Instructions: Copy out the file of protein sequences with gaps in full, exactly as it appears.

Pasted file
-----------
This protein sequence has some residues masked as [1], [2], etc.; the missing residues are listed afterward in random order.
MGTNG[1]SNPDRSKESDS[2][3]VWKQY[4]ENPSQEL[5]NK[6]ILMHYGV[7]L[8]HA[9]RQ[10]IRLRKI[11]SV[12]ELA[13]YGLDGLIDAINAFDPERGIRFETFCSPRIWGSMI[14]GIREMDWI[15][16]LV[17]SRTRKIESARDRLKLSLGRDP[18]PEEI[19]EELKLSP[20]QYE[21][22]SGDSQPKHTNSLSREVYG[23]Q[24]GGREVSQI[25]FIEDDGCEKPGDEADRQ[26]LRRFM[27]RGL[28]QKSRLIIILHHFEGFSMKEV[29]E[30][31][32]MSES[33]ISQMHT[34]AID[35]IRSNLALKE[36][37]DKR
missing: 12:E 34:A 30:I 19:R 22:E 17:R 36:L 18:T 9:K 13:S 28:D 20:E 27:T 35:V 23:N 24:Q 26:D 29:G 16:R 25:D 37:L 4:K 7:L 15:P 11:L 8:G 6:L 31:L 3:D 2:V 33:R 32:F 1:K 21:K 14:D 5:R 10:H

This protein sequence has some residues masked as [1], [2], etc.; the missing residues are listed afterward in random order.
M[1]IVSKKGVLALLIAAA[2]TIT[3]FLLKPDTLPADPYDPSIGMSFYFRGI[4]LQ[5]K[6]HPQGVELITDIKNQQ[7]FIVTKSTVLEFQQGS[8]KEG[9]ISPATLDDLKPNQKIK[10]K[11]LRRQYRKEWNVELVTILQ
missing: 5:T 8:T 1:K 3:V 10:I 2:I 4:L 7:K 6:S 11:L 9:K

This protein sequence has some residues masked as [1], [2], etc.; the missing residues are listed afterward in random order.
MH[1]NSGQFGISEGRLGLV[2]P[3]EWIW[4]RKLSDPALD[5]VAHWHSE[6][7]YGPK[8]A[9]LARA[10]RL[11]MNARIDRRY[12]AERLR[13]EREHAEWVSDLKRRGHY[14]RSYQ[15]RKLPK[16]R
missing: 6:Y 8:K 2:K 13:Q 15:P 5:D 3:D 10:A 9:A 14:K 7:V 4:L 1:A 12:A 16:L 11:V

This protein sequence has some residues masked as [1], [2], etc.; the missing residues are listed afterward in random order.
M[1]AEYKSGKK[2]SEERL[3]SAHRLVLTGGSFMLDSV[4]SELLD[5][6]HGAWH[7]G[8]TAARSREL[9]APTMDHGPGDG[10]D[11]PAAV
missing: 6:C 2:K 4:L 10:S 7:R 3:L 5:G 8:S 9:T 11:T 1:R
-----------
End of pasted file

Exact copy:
This protein sequence has some residues masked as [1], [2], etc.; the missing residues are listed afterward in random order.
MGTNG[1]SNPDRSKESDS[2][3]VWKQY[4]ENPSQEL[5]NK[6]ILMHYGV[7]L[8]HA[9]RQ[10]IRLRKI[11]SV[12]ELA[13]YGLDGLIDAINAFDPERGIRFETFCSPRIWGSMI[14]GIREMDWI[15][16]LV[17]SRTRKIESARDRLKLSLGRDP[18]PEEI[19]EELKLSP[20]QYE[21][22]SGDSQPKHTNSLSREVYG[23]Q[24]GGREVSQI[25]FIEDDGCEKPGDEADRQ[26]LRRFM[27]RGL[28]QKSRLIIILHHFEGFSMKEV[29]E[30][31][32]MSES[33]ISQMHT[34]AID[35]IRSNLALKE[36][37]DKR
missing: 12:E 34:A 30:I 19:R 22:E 17:R 36:L 18:T 9:K 13:S 28:D 20:E 27:T 35:V 23:N 24:Q 26:D 29:G 16:R 25:D 37:L 4:K 7:L 15:P 11:L 8:G 6:L 31:L 3:D 2:V 33:R 32:F 1:K 21:K 14:D 5:R 10:H

This protein sequence has some residues masked as [1], [2], etc.; the missing residues are listed afterward in random order.
M[1]IVSKKGVLALLIAAA[2]TIT[3]FLLKPDTLPADPYDPSIGMSFYFRGI[4]LQ[5]K[6]HPQGVELITDIKNQQ[7]FIVTKSTVLEFQQGS[8]KEG[9]ISPATLDDLKPNQKIK[10]K[11]LRRQYRKEWNVELVTILQ
missing: 5:T 8:T 1:K 3:V 10:I 2:I 4:L 7:K 6:S 11:L 9:K

This protein sequence has some residues masked as [1], [2], etc.; the missing residues are listed afterward in random order.
MH[1]NSGQFGISEGRLGLV[2]P[3]EWIW[4]RKLSDPALD[5]VAHWHSE[6][7]YGPK[8]A[9]LARA[10]RL[11]MNARIDRRY[12]AERLR[13]EREHAEWVSDLKRRGHY[14]RSYQ[15]RKLPK[16]R
missing: 6:Y 8:K 2:K 13:Q 15:P 5:D 3:D 10:A 9:A 14:K 7:V 4:L 1:A 12:A 16:L 11:V

This protein sequence has some residues masked as [1], [2], etc.; the missing residues are listed afterward in random order.
M[1]AEYKSGKK[2]SEERL[3]SAHRLVLTGGSFMLDSV[4]SELLD[5][6]HGAWH[7]G[8]TAARSREL[9]APTMDHGPGDG[10]D[11]PAAV
missing: 6:C 2:K 4:L 10:S 7:R 3:L 5:G 8:S 9:T 11:T 1:R